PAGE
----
means for deriving a second dither matrix from said first dither matrix by
transforming a first position in said first dither matrix to form a second position in said second dither matrix; and
means for printing a second color with said second dither matrix.
39. The system as set forth in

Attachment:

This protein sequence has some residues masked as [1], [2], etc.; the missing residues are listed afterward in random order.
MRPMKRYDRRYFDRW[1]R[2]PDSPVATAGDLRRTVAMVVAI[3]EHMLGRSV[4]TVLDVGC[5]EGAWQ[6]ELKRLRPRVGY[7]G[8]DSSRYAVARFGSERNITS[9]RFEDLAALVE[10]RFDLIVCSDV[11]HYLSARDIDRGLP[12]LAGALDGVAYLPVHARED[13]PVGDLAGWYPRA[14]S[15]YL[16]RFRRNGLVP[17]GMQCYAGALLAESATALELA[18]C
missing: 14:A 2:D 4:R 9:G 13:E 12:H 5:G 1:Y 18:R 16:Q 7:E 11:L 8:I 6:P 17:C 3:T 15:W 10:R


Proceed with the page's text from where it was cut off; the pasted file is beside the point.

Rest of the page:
Description This application claims the benefit of the filing date of U.S. provisional patent application, entitled “Color Dither Matrix Creation Using HVS Gray Matrix with Inversion Technology”, Ser. No. 60/231,364, filed Sep. 8, 2000, claims the benefit of the filing date of U.S. provisional patent application, entitled “Color Dither Matrix Creation Using HVS Gray Matrix with Cluster Radii”, Ser. No. 60/231,031, filed Sep. 8, 2000, and further claims the benefit of the filing date of U.S. provisional patent application, entitled “Color Dither Matrix Creation Using HVS Gray Matrix with Multi-Cell Replacement”, Ser. No. 60/231,432, filed Sep. 8, 2000. 1. Field of the Invention The present invention relates to the field of halftone image production. In particular, the present invention relates to an apparatus and a method for creating a dither matrix in a less compute-intensive manner for use in a color printing environment. 2. Description of Related Art The use of halftone patterns is required whenever printing graphics with traditional inks upon paper. Halftone techniques arose because the continuously varying gradations of gray scale and colors cannot be directly printed by offset, dot-matrix, ink-jet, and other printer technologies that utilize the deposition of constant-shaded dots of black or colored ink. A common early halftone technique utilized a uniform screen, as shown in FIG. The uniform screen A better approach is illustrated in the dither pattern of FIG. The dither pattern In order to extend the dither matrix A useful dither pattern such as dither pattern where Pij is the discrete Fourier transform (DFT) of the given pattern p One method of selecting the least-objectionable pattern p An additional issue in printing colors with dither matrices, such as dither matrix A system and method for color printing is disclosed. In one embodiment, the method for color printing begins by printing a first primary color, usually cyan, with the aid of a previously generated dither matrix. The method continues by deriving a new dither matrix from the previously generated dither matrix by moving each position in the previously generated dither matrix a short random distance, thereby forming a corresponding position in the new dither matrix for printing another primary color, usually magenta. In an alternate embodiment, a new dither matrix is derived from the previously generated dither matrix by inverting the positions in the previously generated dither matrix to the positions of the new dither matrix. In other embodiments, additional dither matrices may be derived by a process of shifting the previously generated dither matrix horizontally or vertically and wrapping around the edges of the original dither matrix. Additional new dither matrices may be created in a similar manner for use in printing other primary colors or black. The features, aspects, and advantages of the present invention will become more fully apparent from the following detailed description, appended claims, and accompanying drawings in which: FIG. 1 is a diagram of a prior art fixed-grid halftone screen; FIG. 2 is a diagram of a dither pattern; FIG. 3 FIG. 3 FIGS. 4 FIG. 5 is a block diagram of a computer system, according to one embodiment of the present invention; FIG. 6 is a block diagram of an ink-jet printer, according to one embodiment of the present invention; FIG. 7 illustrates light transmission through colored ink dots, according to an embodiment of the present invention; FIG. 8 illustrates light transmission through colored ink dots, according to an embodiment of the present invention; FIGS. 9 FIG. 10 illustrates alternate placement of colored ink dots in a dither matrix, according to one embodiment of the present invention. FIG. 11 illustrates a rho function, according to one embodiment of the present invention. FIGS. 12 FIG. 13 illustrates an embodiment of alternate placement of ink dots. FIG. 14 illustrates a dither matrix that may be derived according to one embodiment of the present invention. In the following description, numerous specific details are set forth to provide a thorough understanding of the present invention. However, one having an ordinary skill in the art will be able to practice the invention without these specific details. In some instances, well-known circuits, structures, and techniques have not been shown in detail to not unnecessarily obscure the present invention. The present invention describes how to create dither matrices for printing in color, using a previously generated matrix, array or pattern to create dither matrices and, avoiding intense computations typically incurred in the generation of dither matrices. One embodiment is illustrated in FIG. 4 One embodiment for printing using multiple dither matrices generated for multiple colors in accordance with the teachings of the present invention is illustrated in the simplified flow diagram of FIG. 4 In one embodiment, to achieve the highest quality printed output, the dots of the colors such as primary colors cyan, magenta, yellow (CMY), and black (CMYK), should be close enough to each other to be within 1 or 2 units of visual acuity. Attempts to use different dither arrays (whether blue noise masking (BNM) or error diffusion) all exhibit artifacts for smoothly changing colors. Each of the dots of the CMYK primaries should be close to one another, yet not overlapping, if at all possible in order to give the best color fusion and still have the inks show their best color against the paper medium. Matrices can be constructed with a well known human vision system (HVS) model properties, but for which only a single calculation using the cost function is involved. In one embodiment, the present invention computes only a single gray-type BNM dither array, but then employs properties of the HVS to quickly generate the arrays for the other colors. Once the first array is generated, the computer software program creates the other two (for CMY applications) or three (for CMYK applications) arrays by making identical copies of the first array. Then for each successive point of the original array, the corresponding point in the secondary array is moved in a radial method away from its current position in accordance with a number, such as a random number. Preferably, the random number is used construct a radius that is no greater than twice the visual acuity at a given viewing distance. This is done to ensure that the C from the original array is within the human color fusion radius with respect to the M, Y, and potentially K, colors if they have the same threshold values. Since the secondary arrays have a random offset, such as a radial offset, from the original array, the colored dots will not lie upon one another in the lower ink density threshold values. This may be further ensured by making a database for each of the secondary arrays. The database simply lists if the current geometric position in that secondary array has been used. If it has, then another radial random number is generated to place the dot at a new position. If the new position is also taken, the process continues until a position not already taken is found. In certain instances where high threshold values are involved, this may entail increasing the radius for the random number generation process beyond two units of visual acuity. Eventually, all the positions of the secondary arrays are filled. For the vast majority of the positions, a position's threshold value lies very close to the same threshold value in the primary array. This means smooth color gradations will have their colored primary dots laying very close together. For those threshold values that required the secondary arrays to move to a larger radii, the colors should either be dark enough or saturated enough that human perception will not notice the separation in the dots. A variation of this invention is to add the requirement, when searching the database for an available empty hole to place the dot, to ensure that thresholds for slightly larger or smaller dots are kept as far away from each other as possible. This would separate the color dots in a smooth gradation as far as possible from each other. This in turn makes the gradation smooth and artifact-free since most artifacts in BMN array occur when dots are placed too close together and form visual patterns. By having the database also include the threshold level of the dot that occupies a space in the array, the search for an empty hole at a given radial position could choose the empty position that is as far way as permitted for a threshold that has a similar value. In an alternate embodiment, the present invention makes use of the fact that cyan and magenta are the two dominant color primaries (not considering black). The yellow plane has the most pure inks and the human visual system sees the yellow plane the least. Once a single gray blue noise masking (BNM) dither matrix is created, it is then given over for use by the magenta color plane. This is because magenta inks are the most impure or contaminated with other primary colors. The cyan plane dither matrix may then be constructed by inverting the magenta dither matrix such that, for a coordinate system centered in the middle of the dither matrix, x is replaced by −x and y is replace by −y. So, for example, if a magenta ink dot appears in the upper left quadrant for a given threshold level, then the corresponding cyan ink dot for the same threshold level would appear at the lower right quadrant as part of the final combined color planes image. This technique saves the printer from having to store a separate dither matrix for the cyan and magenta colors since simple addressing changes provide the magenta and cyan dither patterns from the same single gray BNM array. The yellow plane, since it is the most imperceptible to the human eye, may be generated by shifting the single gray BNM array in a wrap-around manner to the left by one-half the dither size. This makes the center of the gray array to the extreme left side of the yellow array, the left edge of the gray array go to the middle of the new yellow array, and the right edge of the gray array abutting this left edge near the center of the yellow array. Since the gray BNM array is designed to be position independent, the shift with wrap-around should have the same visual properties. A black plane, if needed may be constructed in the same manner as the yellow plane, except the shift of the original gray BNM array is performed towards the top of the array with wrap-around to the bottom of the array. A change to the cost function of Equation 1 may be utilized. It has been assumed that the final gray BNM array is shift and inversion invariant since the pattern is supposed to be very close to “random” in nature. But when shifts and inversions of gray masks have been tried in the past, the edges show the breakdown of spatial invariance. This happens because of round off, and because of the angular dependence of the human visual system. In one embodiment, the present invention modifies the environment of the cost function of Equation 1 in order to force the system to have a better invariance to shift and inversion operations. The size of the dither array is increased, in one embodiment by five units of visual acuity at the viewing resolution. For a 128 by 128 array at a viewing distance of 12 inches, this means the array needs to be increased to 141 by 141. The data in these extra positions represent the edges of the yellow and black planes that would fill the outer five units of visual acuity of the original 128 by 128 array. In other words, it represents the data from the new yellow array that was shifted from right to left with wrap-around, and it represents the data from the black array that was shifted from top to bottom with wrap-around. This addition to the original data array makes the cost function of Equation 1 sensitive to the edges of the array where transitions have been made. It may be noted that only a 128 by 128 array is created, but the cost function of that array was derived from the slightly larger array that considers the effects of adding any anomalies that would come from the edges of the shifted and inverted arrays. The edges of the original 128 by 128 array are the locations where such anomalies will appear when shifting and inverting are performed. In summary, this invention creates a series of color primary dither arrays. However, it only needs to perform the computationally intensive operation once. The other arrays may be copies of the first array with a radial dithering of their position to ensure that dots with the same threshold do not lie directly upon each other. This method is very effective for light pastel type colors where very few colored dots are present. Referring now to FIG. 5, a block diagram of a computer system is illustrated, according to one embodiment of the present invention. Personal computer Referring now to FIG. 6, a block diagram of an ink-jet printer Referring now to FIG. 7, light transmission through colored ink dots is illustrated, according to an embodiment of the present invention. If the same dither matrix was used for differing primary colors, such as cyan, magenta, and yellow, this would result in placing the different color's ink dots roughly on top of one another. Although the inks are transparent to varying degrees, light would have to pass through multiple layers of ink to reflect off the base paper sheet. In FIG. 7, three ink dots, cyan dot Referring now to FIG. 8, light transmission through colored ink dots is illustrated, according to an embodiment of the present invention. In the FIG. 8, a dither matrix places cyan dot One embodiment of the process of the present invention is illustrated in FIG. 9 FIG. 9 Referring now to FIG. 10, alternate placement of colored ink dots in a dither matrix is illustrated, according to one embodiment of the present invention. Let dither matrix In one embodiment, dither matrix Sometimes the magenta ink dot may not be placed at a selected location in the set of locations If a yellow ink dot is also indicated near location In some instances locations such as location Referring now to FIG. 11, a rho function is illustrated, according to one embodiment of the present invention. A rho function is a mathematical construct for a two dimensional figure that yields a preferred area at certain displacements (for the human vision system, e.g., ±45 degrees with respect to the horizontal). A rho function such as shown in FIG. 11 may be utilized to compute candidate locations for ink dots as was discussed in connection with FIG. 10 above. The exact shape of the rho function may vary from one embodiment to another. The rho function permits randomly selecting locations that are within two units of visual acuity of a base location When using the rho function to place magenta ink dots as described in connection with FIG. 10 above, the printer must first determine if a cyan ink dot is indicated at base location After the cyan and magenta ink dots have been placed, the rho function may be used again to find locations for yellow and black ink dots in a similar manner. Referring now to FIGS. 12 In the FIG. 12 In the FIG. 12 Referring now to FIG. 13, alternate placement of colored ink dots in a dither matrix by shifting is illustrated, according to one embodiment of the present invention. Dither matrix In one embodiment, dither matrix In one embodiment, dither matrix Referring now to FIG. 14, achieving greater transformation invariance by edge enhancement in a dither matrix is illustrated, according to one embodiment of the present invention. The present invention as discussed above may utilize a dither matrix created by any means as a starting point. However, best results are obtained when used in conjunction with a dither matrix of enhanced transformation invariance. In previous calculations for an original dither matrix, such as discussed above in the background of the invention section, the calculations of Equation 1 are carried out within the boundaries of the eventual dither matrix. An example of this is the dither matrix Therefore, in one embodiment a dither matrix In the foregoing specification, the invention has been described with reference to specific embodiments thereof. It will however be evident that various modifications and changes can be made thereto without departing from the broader spirit and scope of the invention as set forth in the appended claims. The specification and drawings are, accordingly, to be regarded in an illustrative rather than a restrictive sense. Therefore, the scope of the invention should be limited only by the appended claims. Patent Citations